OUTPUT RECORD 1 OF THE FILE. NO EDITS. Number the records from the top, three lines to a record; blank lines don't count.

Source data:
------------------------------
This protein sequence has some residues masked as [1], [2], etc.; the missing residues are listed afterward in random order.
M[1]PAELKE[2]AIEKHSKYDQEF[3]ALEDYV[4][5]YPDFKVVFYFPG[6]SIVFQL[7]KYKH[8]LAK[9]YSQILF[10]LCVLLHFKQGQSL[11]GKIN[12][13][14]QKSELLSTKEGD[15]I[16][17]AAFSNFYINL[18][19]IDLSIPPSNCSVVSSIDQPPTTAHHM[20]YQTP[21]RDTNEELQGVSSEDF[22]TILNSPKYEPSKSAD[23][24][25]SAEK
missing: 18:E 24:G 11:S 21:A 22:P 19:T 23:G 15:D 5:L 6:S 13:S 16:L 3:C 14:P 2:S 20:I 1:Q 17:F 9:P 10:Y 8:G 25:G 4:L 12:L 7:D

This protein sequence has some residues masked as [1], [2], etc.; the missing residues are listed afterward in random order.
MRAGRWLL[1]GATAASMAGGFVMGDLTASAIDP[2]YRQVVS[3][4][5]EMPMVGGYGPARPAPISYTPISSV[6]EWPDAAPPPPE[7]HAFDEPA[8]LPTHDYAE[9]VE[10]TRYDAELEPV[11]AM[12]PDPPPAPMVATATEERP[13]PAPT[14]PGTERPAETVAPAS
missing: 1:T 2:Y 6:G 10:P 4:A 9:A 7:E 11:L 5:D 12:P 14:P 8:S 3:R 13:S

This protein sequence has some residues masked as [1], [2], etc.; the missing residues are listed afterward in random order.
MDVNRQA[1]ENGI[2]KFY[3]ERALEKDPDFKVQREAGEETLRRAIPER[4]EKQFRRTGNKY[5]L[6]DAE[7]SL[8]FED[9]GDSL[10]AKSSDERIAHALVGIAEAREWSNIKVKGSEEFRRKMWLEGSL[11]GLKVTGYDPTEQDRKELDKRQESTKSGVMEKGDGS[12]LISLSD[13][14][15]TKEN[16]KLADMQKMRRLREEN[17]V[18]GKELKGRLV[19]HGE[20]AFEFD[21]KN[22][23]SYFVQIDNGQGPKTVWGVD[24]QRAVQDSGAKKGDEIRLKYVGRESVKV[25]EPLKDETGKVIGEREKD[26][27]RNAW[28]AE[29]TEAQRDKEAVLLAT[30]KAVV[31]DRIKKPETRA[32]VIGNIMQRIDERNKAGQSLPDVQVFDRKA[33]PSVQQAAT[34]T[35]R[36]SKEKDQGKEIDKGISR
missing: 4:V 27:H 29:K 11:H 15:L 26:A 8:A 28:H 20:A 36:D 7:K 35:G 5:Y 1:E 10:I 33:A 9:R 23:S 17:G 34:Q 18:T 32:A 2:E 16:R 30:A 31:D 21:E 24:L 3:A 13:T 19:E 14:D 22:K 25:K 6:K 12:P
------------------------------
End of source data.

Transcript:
This protein sequence has some residues masked as [1], [2], etc.; the missing residues are listed afterward in random order.
M[1]PAELKE[2]AIEKHSKYDQEF[3]ALEDYV[4][5]YPDFKVVFYFPG[6]SIVFQL[7]KYKH[8]LAK[9]YSQILF[10]LCVLLHFKQGQSL[11]GKIN[12][13][14]QKSELLSTKEGD[15]I[16][17]AAFSNFYINL[18][19]IDLSIPPSNCSVVSSIDQPPTTAHHM[20]YQTP[21]RDTNEELQGVSSEDF[22]TILNSPKYEPSKSAD[23][24][25]SAEK
missing: 18:E 24:G 11:S 21:A 22:P 19:T 23:G 15:D 5:L 6:S 13:S 16:L 3:C 14:P 2:S 20:I 1:Q 17:F 9:P 10:Y 8:G 25:G 4:L 12:L 7:D